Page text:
Nov 02, 2011
Now this is the place I really want to be, I walk from Braktapur but have to concede after a couple of hours that I can't find the place I’m looking for! I have a number for Thimi Ceramics and I stop and ask the man at a bottle shop (because it’s at a main junction) and they guys are very helpful, with one of them calling the number for me, and before I know it I’m getting picked up on a motorbike by someone from the Thimi Ceramics place, I’m impressed. While I was waiting on him I must have looked really suspect sitting outside a bottle shop and was getting disapproving looks from the women and giggles from local girls… it was funny. So Laxba arrived and took me up to Thimi Ceramics, in through the big double gates and I’m really impressive, this is a proper working pottery, it’s a real story of the local guy which has done good! I am invited in for tea and I explain to Laxba my interest in pottery and why I have come to seek them out, although I would love to get my hands on some clay I really am here to observe. Laxba introduces me to his brother Santa who is the older brother and an extremely talented man, and the real drive behind this whole operation. Santa explains that their cast is potters ‘Kumhar’ and from even the age of five he spent all day wedging clay with his feet! The men in the family do all the throwing while the women seem to do more decorative work, they are brought up with pottery in their blood, and they learn all the techniques from their father, and their father’s father and is passed on through the generations. Santa explained to me that their family lived in Potters Square in Thimi and talked me through his learning which involved studying abroad learning various glaze processes, using electric equipment and many new skills he has brought back not only to Thimi’s Potters Square but he’s brought back to Nepal and has helped so many people.
Not only do I get a full tour of the pottery from Santa, he then takes me a tour of the Thimi’s Potters Square and the surrounding village. Firstly Thimi Ceramics, he shows me round the whole place, meeting staff and seeing them at work, a lot of the clay is actually imported from India which he has a huge store outside, then there’s a whole shed dedicated to the clay which has a pug mill etc. in it before showing me through to the potters. There are six electric wheels and everyone is making a different object for a big order they are working on at the moment. They are very skilled potters that he employs some coming from far afield. I watch different textures being applied and the finishing processes before being shown through to the kiln shed.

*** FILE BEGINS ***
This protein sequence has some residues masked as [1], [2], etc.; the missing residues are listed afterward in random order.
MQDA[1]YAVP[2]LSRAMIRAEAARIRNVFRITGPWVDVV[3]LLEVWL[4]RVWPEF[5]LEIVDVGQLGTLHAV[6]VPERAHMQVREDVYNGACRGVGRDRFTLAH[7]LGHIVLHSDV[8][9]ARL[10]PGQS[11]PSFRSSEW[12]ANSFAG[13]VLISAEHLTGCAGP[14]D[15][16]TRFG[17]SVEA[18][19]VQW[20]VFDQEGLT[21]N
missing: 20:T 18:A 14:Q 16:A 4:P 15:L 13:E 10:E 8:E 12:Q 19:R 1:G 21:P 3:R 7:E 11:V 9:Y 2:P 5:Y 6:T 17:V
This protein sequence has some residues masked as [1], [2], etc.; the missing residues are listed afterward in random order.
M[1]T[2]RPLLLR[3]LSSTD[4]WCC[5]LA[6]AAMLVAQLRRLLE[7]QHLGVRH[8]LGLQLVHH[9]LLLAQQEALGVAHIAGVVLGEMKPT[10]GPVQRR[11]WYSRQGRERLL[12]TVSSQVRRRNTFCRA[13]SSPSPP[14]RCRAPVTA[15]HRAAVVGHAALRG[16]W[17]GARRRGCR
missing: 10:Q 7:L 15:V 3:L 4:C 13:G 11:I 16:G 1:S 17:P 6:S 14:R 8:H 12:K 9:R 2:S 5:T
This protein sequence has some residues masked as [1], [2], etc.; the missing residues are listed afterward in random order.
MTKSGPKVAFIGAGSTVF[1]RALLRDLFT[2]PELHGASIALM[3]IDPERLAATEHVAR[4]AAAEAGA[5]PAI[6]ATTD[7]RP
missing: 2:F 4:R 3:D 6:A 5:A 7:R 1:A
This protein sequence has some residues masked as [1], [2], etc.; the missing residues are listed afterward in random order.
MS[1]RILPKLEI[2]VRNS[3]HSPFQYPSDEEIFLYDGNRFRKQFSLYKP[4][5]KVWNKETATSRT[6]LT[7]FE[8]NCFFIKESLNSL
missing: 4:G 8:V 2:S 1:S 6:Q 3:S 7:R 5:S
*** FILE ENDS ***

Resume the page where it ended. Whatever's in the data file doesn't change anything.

Here they are applying slip before the bisque firing, Santa has a massive room size kiln which someone man’s constantly checking the temperature and behind smaller kilns. There are shelves and shelves of bisque fired work and a massive stack of glazed finished works, they are really lovely pieces. Santa explains that he lives here with his brother and their families, the ground floor is the working area (i.e. pottery), 1st floor is the sleeping area, 2nd floor is an open living areas and the top floor is the kitchen, and is the same in the village. On the 2nd floor the whole living area is shelved and there are wall to wall mugs on one wall, on another wall it’s the same but plates, dishes etc, and the 3rd wall is jugs, teapots etc.etc. I’m delighted, I’ve never seen anything like it! They do all their packing and shipping from here and everyone helps, it really is a family affair.
Next Santa takes me down to Potters Square and I can’t believe what I’m seeing! The whole village work in the pottery industry, every space is filled with pots with all the traditional methods passed on from father to son to keep this art alive. I spend hours with Santa taking me from house to house meeting the villagers who delight by showing me their methods and techniques, and by the time I leave I am buzzing, I’m dying to write down everything I’ve learned so I don’t forget. Many of the wheels here are made either out of old lorry tyres, weighted down with cement and spun with a stick, but there are a few kick wheels and even pug mills which Santa has donated. Every household has their process with the man throwing pots, the women and children doing the decorative or the wedging etc. on the ground floor while the upstairs is sleeping, then next floor cooking, the whole village is the same. The kilns are made out in the street with each family’s kiln holding around 1000 pots. They are packed with straw, then covered in ash (to insulate) and then fired up – each one takes around 4 days, one to prepare, two for firing and one to cool off. All in all I have learned so much and have so many memories of this place, it’s been a real inspiration and a highlight of my trip.
On the way back, Santa shows me the house he was brought up in which the family still owns, only now he houses some of his workforce that come from further afield in. When we get back to Thimi he shows me his show room which is on the way in which has an incredible amount of goods in it, I love the work they do here, and I particularly love the glazes and effects they use. This is what I would love to be doing, I’m just really hyped up by the time I leave. Before I go though Santa has arranged for me to go out to Lamahi, way out the west of Nepal for a few days. I’m to stay with friends of his, and one of the son’s Arun will show me several local pottery villages so I can learn and absorb the culture and traditions and I can’t wait! We arrange it for the following Friday and I’m really looking forward to it.